• @JürgenSteinblock this is exactly what I said: is the hosted application sucking, not the service manager itself – Felice Pollano Jan 29 '18 at 11:50
  • 2
    @FelicePollano a hosted application exit does not nessecarry mean something bad. The point is: NSSM reflects (or can reflect if configured properly) the real service state so the service can be monitored instead of just assuming a running state like other service managers (as a user I kann kill the hosted process and srvary would still show the service in a running state). – Jürgen Steinblock Jan 30 '18 at 13:47
15

From this blog

Next up, I wanted to host node as a service, just like IIS. This way it’d start up with my machine, run in the background, restart automatically if it crashes and so forth.

This is where nssm, the non-sucking service manager, enters the picture. This tool lets you host a normal .exe as a Windows service.

Here are the commands I used to setup an instance of the your node application as a service, open your cmd like administrator and type following commands:

nssm.exe install service_name c:\your_nodejs_directory\node.exe c:\your_application_directory\server.js
net start service_name
12

I'm not addressing the question directly, but providing an alternative that might also meet your requirement in a more node.js fashion way.

Functionally the requirements are:

  1. Have the logic (app) running in the background
  2. Be able to start/stop the logic
  3. Automatically start the logic when system boots up

These requirements can be satisfied by using a process manager (PM) and making the process manager start on system startup. Two good PMs that are Windows-friendly are:

To make the PM start automatically, the most simple way is to create a scheduled task with a "At Startup" trigger:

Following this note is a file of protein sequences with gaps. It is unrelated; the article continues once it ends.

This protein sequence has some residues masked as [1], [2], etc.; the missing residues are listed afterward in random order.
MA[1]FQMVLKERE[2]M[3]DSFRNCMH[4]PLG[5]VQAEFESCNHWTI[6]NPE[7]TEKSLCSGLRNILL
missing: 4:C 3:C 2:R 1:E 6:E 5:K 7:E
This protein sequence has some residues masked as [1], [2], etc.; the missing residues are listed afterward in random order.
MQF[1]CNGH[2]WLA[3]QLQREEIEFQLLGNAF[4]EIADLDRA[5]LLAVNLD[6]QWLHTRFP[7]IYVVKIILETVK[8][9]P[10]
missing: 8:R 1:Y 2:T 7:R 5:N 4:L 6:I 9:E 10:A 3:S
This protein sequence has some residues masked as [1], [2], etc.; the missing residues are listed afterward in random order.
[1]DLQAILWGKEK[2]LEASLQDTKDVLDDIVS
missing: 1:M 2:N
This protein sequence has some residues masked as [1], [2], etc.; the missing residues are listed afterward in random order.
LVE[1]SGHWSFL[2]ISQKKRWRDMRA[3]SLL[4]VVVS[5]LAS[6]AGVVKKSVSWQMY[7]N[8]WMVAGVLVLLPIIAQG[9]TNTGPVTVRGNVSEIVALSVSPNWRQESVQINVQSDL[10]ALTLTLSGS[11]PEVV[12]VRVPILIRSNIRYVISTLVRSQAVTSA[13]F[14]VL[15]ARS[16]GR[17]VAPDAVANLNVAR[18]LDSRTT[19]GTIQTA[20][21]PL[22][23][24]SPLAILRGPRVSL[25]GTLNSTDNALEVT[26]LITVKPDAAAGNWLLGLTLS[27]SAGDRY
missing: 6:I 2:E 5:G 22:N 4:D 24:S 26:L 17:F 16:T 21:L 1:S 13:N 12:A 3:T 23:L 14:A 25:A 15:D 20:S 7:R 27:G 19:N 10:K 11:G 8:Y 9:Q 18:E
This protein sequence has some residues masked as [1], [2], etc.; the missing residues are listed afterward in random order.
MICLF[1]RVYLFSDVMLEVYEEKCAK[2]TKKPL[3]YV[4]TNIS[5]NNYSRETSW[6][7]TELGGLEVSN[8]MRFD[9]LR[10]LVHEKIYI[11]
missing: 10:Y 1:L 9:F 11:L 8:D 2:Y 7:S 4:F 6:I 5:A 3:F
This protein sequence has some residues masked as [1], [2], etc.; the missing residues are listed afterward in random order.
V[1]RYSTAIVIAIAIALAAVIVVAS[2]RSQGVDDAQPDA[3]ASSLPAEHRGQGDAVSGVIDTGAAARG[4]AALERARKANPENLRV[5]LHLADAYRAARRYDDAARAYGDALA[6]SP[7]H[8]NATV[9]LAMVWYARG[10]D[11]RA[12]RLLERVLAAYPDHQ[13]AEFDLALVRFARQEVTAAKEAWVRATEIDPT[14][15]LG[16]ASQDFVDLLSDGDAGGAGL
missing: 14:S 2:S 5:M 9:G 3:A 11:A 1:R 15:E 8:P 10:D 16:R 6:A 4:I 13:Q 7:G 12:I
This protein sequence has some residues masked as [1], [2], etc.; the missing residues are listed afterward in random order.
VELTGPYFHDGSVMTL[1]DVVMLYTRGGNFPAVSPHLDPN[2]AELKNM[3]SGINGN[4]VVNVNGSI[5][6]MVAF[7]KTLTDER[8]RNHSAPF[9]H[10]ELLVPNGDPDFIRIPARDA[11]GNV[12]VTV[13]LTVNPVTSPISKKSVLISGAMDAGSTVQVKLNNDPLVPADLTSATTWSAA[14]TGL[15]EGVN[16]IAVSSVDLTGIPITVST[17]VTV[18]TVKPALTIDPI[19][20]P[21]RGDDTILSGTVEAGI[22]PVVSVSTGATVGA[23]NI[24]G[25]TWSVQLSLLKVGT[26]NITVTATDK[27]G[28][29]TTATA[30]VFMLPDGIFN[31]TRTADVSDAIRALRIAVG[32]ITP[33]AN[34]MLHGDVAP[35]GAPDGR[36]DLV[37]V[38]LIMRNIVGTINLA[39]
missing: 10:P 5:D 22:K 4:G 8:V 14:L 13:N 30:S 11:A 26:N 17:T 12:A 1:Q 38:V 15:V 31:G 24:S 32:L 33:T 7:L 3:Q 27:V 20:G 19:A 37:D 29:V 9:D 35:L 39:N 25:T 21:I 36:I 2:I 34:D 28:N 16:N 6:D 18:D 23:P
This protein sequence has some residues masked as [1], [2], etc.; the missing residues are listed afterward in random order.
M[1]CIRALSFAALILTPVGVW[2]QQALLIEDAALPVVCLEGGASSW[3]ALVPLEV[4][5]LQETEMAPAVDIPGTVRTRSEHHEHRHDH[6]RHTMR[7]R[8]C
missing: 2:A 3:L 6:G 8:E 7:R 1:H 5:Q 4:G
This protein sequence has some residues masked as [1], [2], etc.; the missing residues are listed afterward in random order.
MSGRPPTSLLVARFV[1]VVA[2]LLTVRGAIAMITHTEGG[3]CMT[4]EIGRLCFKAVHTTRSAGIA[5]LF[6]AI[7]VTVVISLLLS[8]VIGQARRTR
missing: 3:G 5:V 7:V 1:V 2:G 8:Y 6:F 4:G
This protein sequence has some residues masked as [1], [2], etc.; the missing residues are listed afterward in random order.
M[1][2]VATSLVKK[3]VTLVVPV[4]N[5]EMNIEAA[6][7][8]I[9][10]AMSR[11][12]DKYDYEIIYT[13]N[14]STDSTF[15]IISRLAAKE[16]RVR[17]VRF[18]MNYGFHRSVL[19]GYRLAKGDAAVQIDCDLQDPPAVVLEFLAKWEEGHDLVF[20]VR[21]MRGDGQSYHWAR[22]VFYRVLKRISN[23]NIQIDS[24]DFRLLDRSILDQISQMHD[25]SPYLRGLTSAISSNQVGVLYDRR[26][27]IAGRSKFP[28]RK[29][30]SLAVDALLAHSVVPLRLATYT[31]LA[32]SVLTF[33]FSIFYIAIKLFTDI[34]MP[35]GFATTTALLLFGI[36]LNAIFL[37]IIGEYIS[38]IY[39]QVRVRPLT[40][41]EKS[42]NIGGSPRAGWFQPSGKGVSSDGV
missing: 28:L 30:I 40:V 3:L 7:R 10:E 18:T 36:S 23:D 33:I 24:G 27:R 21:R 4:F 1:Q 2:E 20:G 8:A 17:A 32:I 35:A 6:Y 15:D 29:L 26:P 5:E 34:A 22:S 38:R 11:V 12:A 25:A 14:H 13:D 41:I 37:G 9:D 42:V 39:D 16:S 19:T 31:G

enter image description here

  • If you try to start pm2 using a batch script on startup, be sure to include the environment variables or it will not work. Discussed here: github.com/Unitech/pm2/issues/1079 – steampowered May 11 '16 at 15:02
  • @steampowered how give the PM2_Home path ? – charan tej Aug 23 '17 at 13:46
0

The process manager + task scheduler approach I posted a year ago works well with some one-off service installations. But recently I started to design system in a micro-service fashion, with many small services talking to each other via IPC. So manually configuring each service has become unbearable.

Towards the goal of installing services without manual configuration, I created serman, a command line tool (install with npm i -g serman) to install an executable as a service. All you need to write (and only write once) is a simple service configuration file along with your executable. Run

serman install <path_to_config_file>

will install the service. stdout and stderr are all logged. For more info, take a look at the project website.

A working configuration file is very simple, as demonstrated below. But it also has many useful features such as <env> and <persistent_env> below.

<service>
  <id>hello</id>
  <name>hello</name>
  <description>This service runs the hello application</description>

  <executable>node.exe</executable>

  <!-- 
       {{dir}} will be expanded to the containing directory of your 
       config file, which is normally where your executable locates 
   -->
  <arguments>"{{dir}}\hello.js"</arguments>

  <logmode>rotate</logmode>

  <!-- OPTIONAL FEATURE:
       NODE_ENV=production will be an environment variable 
       available to your application, but not visible outside 
       of your application
   -->
  <env name="NODE_ENV" value="production"/>

  <!-- OPTIONAL FEATURE:
       FOO_SERVICE_PORT=8989 will be persisted as an environment
       variable machine-wide.
   -->
  <persistent_env name="FOO_SERVICE_PORT" value="8989" />
</service>